One hour before you plan to bake the bread, preheat the oven to 500 degrees, installed with a baking stone and both halves of your combo cooker.

After the hour preheat, remove the dough bowl from the fridge, place a piece of parchment over the mouth of it, then a pizza peel on top of this, now flip the whole thing over so that the dough ends up on top of the parchment and peel. Remove the linen (if you have over dusted, now is the time to brush away any loose flour. I know, I have been the victim of some snowy loaves too).

Snip or score the dough, the slide it into the shallow end of the combo cooker. Cover with the fat end and steam the loaf at 500 degrees for 15 minutes. Now turn the oven down to 475 and bake for another 15. After the steam, remove the lid and bake till chestnut brown. You may have to toggle the oven between 450 and 475, because the cheese can make the crust brown quickly. Take the internal temp to 210 - 212 degrees.

Allow to cool for at least an hour, preferably two, before slicing.

To the staff of life!


  1. I found it! Congrats on new site. There are indeed other fine bakers (including you!) to utilize and it is brave of you to embrace to start fresh. I haven't tried feeding three times. Do you find it adds volume? What is your feeding schedule?

    1. hi Josh! thanks for the congrats. i could not agree more. i needed a little bit of a blog break, but i will be baking again this week, so check back. my three feed days make the dough more alive and active for sure. schedule? when i wake up then again when i think of it, then when i'm about to go to bed :)

    2. I'm glad to hear that you took some time for yourself. This blog must take quite a bit of work. Thank you for all you do!

      I fed TOBy (my starter) some bigger meals this week and then fed him three times on Saturday before starting the next batch Saturday night. I don't know if it was this or warmer temperatures but I had the biggest rise in bulk fermentation and biggest oven spring by far. I feel like I am finally getting close to where I want to be! In no small part thanks to you (BTW have you have tried fresh ground flour in pancakes?!)! It will be time to get a "checkin" loaf from Tartine soon.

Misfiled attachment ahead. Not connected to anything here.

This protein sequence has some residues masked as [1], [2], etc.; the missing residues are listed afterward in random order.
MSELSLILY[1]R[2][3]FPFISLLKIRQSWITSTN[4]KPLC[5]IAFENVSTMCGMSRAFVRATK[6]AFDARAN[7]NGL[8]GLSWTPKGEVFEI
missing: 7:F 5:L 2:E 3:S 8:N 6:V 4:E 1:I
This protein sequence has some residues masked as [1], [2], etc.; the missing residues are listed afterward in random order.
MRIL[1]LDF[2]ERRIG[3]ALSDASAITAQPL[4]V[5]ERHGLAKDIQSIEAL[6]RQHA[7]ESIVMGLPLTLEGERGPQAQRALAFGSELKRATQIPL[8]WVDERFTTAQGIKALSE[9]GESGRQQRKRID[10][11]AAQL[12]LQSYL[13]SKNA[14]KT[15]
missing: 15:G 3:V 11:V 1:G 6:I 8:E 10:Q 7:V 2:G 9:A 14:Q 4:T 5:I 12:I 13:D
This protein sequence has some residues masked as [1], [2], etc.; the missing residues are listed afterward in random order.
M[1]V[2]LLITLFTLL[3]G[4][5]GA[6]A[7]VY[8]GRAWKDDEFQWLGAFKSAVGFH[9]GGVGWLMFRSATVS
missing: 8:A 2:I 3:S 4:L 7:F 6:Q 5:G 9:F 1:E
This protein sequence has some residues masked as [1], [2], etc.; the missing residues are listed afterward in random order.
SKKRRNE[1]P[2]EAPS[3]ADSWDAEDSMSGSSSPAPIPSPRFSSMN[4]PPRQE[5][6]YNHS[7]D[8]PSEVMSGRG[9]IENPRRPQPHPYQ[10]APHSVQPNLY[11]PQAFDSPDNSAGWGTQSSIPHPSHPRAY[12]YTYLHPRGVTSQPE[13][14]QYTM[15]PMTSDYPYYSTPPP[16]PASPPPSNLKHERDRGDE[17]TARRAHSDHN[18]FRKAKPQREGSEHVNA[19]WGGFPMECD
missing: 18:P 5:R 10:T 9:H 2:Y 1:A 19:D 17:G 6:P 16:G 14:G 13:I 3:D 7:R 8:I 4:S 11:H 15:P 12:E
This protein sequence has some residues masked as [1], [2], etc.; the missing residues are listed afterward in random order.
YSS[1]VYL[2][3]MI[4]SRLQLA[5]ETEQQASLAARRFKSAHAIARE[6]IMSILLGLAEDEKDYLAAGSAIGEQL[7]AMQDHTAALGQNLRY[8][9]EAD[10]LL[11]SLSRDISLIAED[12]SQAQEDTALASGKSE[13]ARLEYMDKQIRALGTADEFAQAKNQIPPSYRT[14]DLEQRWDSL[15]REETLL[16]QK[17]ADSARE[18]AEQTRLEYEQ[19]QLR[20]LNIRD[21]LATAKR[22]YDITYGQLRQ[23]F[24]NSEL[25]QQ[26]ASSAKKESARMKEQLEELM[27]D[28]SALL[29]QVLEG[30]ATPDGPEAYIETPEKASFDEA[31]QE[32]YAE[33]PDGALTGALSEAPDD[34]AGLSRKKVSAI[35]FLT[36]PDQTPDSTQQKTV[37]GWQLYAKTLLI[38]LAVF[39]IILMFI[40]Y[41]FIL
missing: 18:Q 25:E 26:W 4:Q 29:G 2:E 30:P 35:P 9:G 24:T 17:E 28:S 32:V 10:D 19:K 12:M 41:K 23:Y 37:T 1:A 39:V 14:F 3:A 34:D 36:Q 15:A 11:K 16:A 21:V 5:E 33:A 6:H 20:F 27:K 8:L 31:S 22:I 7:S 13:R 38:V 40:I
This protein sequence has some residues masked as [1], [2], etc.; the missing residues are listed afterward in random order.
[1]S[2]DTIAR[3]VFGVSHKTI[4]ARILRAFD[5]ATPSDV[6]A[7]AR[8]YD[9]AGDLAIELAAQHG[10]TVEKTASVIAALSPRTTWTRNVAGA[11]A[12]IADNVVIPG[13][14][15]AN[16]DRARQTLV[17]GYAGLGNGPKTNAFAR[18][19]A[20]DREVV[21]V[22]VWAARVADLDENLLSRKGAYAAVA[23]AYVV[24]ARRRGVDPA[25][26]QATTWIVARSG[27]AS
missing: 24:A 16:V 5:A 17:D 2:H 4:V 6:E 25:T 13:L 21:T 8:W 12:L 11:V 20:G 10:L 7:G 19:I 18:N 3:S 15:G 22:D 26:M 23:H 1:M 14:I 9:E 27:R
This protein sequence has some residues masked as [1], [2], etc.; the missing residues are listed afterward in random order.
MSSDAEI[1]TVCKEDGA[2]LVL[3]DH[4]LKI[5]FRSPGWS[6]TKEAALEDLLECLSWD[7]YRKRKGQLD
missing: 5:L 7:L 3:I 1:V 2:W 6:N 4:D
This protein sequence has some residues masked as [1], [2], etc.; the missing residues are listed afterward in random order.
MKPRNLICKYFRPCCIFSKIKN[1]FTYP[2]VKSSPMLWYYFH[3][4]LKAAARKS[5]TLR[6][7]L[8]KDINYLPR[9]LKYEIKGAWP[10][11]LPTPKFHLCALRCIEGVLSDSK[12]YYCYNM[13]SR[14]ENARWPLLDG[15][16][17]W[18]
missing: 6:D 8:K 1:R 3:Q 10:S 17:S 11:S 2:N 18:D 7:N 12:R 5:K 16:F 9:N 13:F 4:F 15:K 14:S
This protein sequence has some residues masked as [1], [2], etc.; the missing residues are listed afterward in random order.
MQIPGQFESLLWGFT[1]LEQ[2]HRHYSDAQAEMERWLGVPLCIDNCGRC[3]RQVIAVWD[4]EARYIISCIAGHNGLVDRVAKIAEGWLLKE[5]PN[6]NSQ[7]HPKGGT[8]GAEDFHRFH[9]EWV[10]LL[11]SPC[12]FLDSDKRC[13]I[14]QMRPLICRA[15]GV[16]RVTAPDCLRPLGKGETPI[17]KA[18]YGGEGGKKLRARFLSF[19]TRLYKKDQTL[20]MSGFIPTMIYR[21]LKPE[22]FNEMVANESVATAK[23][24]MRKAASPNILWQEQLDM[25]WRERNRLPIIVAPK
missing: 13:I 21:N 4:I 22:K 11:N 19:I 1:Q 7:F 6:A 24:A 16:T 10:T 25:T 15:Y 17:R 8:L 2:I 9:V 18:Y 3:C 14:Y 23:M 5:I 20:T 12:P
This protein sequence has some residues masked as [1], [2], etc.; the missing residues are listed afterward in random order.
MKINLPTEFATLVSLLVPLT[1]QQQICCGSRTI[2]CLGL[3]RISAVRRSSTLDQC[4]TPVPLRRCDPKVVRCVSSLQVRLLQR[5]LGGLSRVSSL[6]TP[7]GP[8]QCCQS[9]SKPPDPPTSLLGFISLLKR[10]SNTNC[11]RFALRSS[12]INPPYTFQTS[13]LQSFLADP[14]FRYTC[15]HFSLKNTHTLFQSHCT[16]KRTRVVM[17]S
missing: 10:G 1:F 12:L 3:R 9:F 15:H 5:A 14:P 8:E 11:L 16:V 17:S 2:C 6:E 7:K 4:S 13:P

3. keep the fire stoked! more feedings mean more activity, which is what we want for our breads.

      you know, i actually don't eat pancakes. :) too heavy for me. but that sounds lovely, fresh flour in sourdough pancakes. perhaps i will have brunch one weekend and make them for friends.

      i'm glad to hear things are working over there. keep taking notes Josh!


  2. I have been following your Tartine Bread Experiment for some time and will continue reading your posts on Girl Meets Rye.

    Being Dutch I caught something odd when reading the word "boorenkaas". Unless this is the name it goes by in the world outside the Netherlands I think it should be "boerenkaas", where the word "boer" means farmer. Boerenkaas = farmer's cheese.

    1. yikes! i will change that toute de suite!

      thank you!



    2. (changes made, and i am so glad that you have been following the blog. i will have to check yours out too!)



    3. My blog hasn't been updated for ages so I won't promise that there's much to read there at the moment. As I do bake regularly I will definitely try to pick up on blogging too.

      I will keep checking your site for sure because I do enjoy reading your detailed write-ups.

  3. How long does it take to get my starter going once I have taken it out of the refrigerator... ie if I haven't made bread for 2 weeks and now I want to get my starter going again to make bread... how many feeding before I would be able to make bread... and thank you


Hey. So, I answer all of my comments, but it may take me a few days to get to it. Go ahead and leave a comment or ask a question and I will respond the best I can!